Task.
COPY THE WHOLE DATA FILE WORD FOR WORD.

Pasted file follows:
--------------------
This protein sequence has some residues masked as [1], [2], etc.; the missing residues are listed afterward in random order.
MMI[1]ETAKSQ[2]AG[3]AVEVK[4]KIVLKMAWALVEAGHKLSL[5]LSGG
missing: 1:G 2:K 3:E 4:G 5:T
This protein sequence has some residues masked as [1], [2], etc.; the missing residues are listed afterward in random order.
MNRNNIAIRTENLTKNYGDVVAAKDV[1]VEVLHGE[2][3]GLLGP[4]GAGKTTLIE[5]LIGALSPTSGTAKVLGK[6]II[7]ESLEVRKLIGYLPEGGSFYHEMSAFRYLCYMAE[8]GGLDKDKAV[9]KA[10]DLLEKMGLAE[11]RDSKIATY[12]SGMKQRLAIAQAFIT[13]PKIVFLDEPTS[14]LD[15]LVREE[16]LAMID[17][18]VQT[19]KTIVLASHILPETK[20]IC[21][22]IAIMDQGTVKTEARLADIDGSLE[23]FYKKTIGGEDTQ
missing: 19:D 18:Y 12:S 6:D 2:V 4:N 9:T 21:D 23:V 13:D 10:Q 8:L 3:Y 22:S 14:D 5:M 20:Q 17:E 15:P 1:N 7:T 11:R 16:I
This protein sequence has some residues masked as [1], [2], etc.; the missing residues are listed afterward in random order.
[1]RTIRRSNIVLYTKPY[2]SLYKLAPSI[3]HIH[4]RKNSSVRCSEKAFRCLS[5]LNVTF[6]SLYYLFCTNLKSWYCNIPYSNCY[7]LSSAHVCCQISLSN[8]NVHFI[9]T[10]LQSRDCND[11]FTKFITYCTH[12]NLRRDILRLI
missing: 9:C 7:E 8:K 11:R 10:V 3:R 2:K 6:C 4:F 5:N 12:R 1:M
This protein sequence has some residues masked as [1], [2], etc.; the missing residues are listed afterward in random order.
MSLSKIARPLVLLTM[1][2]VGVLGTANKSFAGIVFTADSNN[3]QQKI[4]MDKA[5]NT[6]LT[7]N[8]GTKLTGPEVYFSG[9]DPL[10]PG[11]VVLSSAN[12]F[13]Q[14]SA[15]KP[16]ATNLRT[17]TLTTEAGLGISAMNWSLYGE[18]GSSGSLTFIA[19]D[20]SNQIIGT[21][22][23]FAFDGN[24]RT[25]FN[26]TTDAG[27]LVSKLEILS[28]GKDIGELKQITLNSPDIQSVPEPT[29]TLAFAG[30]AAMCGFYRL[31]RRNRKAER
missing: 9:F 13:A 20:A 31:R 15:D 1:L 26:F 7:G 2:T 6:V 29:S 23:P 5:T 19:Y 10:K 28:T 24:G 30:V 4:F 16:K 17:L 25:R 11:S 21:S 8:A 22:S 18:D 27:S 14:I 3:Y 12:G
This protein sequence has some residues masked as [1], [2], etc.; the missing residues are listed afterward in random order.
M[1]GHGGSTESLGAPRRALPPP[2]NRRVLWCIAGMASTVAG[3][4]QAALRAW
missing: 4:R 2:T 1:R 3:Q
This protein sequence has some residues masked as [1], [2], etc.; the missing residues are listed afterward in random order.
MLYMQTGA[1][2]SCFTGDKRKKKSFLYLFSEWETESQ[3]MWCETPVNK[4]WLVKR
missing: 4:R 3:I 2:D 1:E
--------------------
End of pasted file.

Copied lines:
This protein sequence has some residues masked as [1], [2], etc.; the missing residues are listed afterward in random order.
MMI[1]ETAKSQ[2]AG[3]AVEVK[4]KIVLKMAWALVEAGHKLSL[5]LSGG
missing: 1:G 2:K 3:E 4:G 5:T
This protein sequence has some residues masked as [1], [2], etc.; the missing residues are listed afterward in random order.
MNRNNIAIRTENLTKNYGDVVAAKDV[1]VEVLHGE[2][3]GLLGP[4]GAGKTTLIE[5]LIGALSPTSGTAKVLGK[6]II[7]ESLEVRKLIGYLPEGGSFYHEMSAFRYLCYMAE[8]GGLDKDKAV[9]KA[10]DLLEKMGLAE[11]RDSKIATY[12]SGMKQRLAIAQAFIT[13]PKIVFLDEPTS[14]LD[15]LVREE[16]LAMID[17][18]VQT[19]KTIVLASHILPETK[20]IC[21][22]IAIMDQGTVKTEARLADIDGSLE[23]FYKKTIGGEDTQ
missing: 19:D 18:Y 12:S 6:D 2:V 4:N 9:T 21:D 23:V 13:D 10:Q 8:L 3:Y 22:S 14:D 5:M 20:Q 17:E 15:P 1:N 7:T 11:R 16:I
This protein sequence has some residues masked as [1], [2], etc.; the missing residues are listed afterward in random order.
[1]RTIRRSNIVLYTKPY[2]SLYKLAPSI[3]HIH[4]RKNSSVRCSEKAFRCLS[5]LNVTF[6]SLYYLFCTNLKSWYCNIPYSNCY[7]LSSAHVCCQISLSN[8]NVHFI[9]T[10]LQSRDCND[11]FTKFITYCTH[12]NLRRDILRLI
missing: 9:C 7:E 8:K 11:R 10:V 3:R 2:K 6:C 4:F 5:N 12:R 1:M
This protein sequence has some residues masked as [1], [2], etc.; the missing residues are listed afterward in random order.
MSLSKIARPLVLLTM[1][2]VGVLGTANKSFAGIVFTADSNN[3]QQKI[4]MDKA[5]NT[6]LT[7]N[8]GTKLTGPEVYFSG[9]DPL[10]PG[11]VVLSSAN[12]F[13]Q[14]SA[15]KP[16]ATNLRT[17]TLTTEAGLGISAMNWSLYGE[18]GSSGSLTFIA[19]D[20]SNQIIGT[21][22][23]FAFDGN[24]RT[25]FN[26]TTDAG[27]LVSKLEILS[28]GKDIGELKQITLNSPDIQSVPEPT[29]TLAFAG[30]AAMCGFYRL[31]RRNRKAER
missing: 9:F 13:A 20:A 31:R 15:D 1:L 26:F 7:G 2:T 6:V 29:S 23:P 5:T 19:Y 10:K 28:T 24:G 30:V 4:F 16:K 17:L 25:R 11:S 21:S 8:A 22:S 18:D 27:S 14:I 3:Y 12:G
This protein sequence has some residues masked as [1], [2], etc.; the missing residues are listed afterward in random order.
M[1]GHGGSTESLGAPRRALPPP[2]NRRVLWCIAGMASTVAG[3][4]QAALRAW
missing: 4:R 2:T 1:R 3:Q
This protein sequence has some residues masked as [1], [2], etc.; the missing residues are listed afterward in random order.
MLYMQTGA[1][2]SCFTGDKRKKKSFLYLFSEWETESQ[3]MWCETPVNK[4]WLVKR
missing: 4:R 3:I 2:D 1:E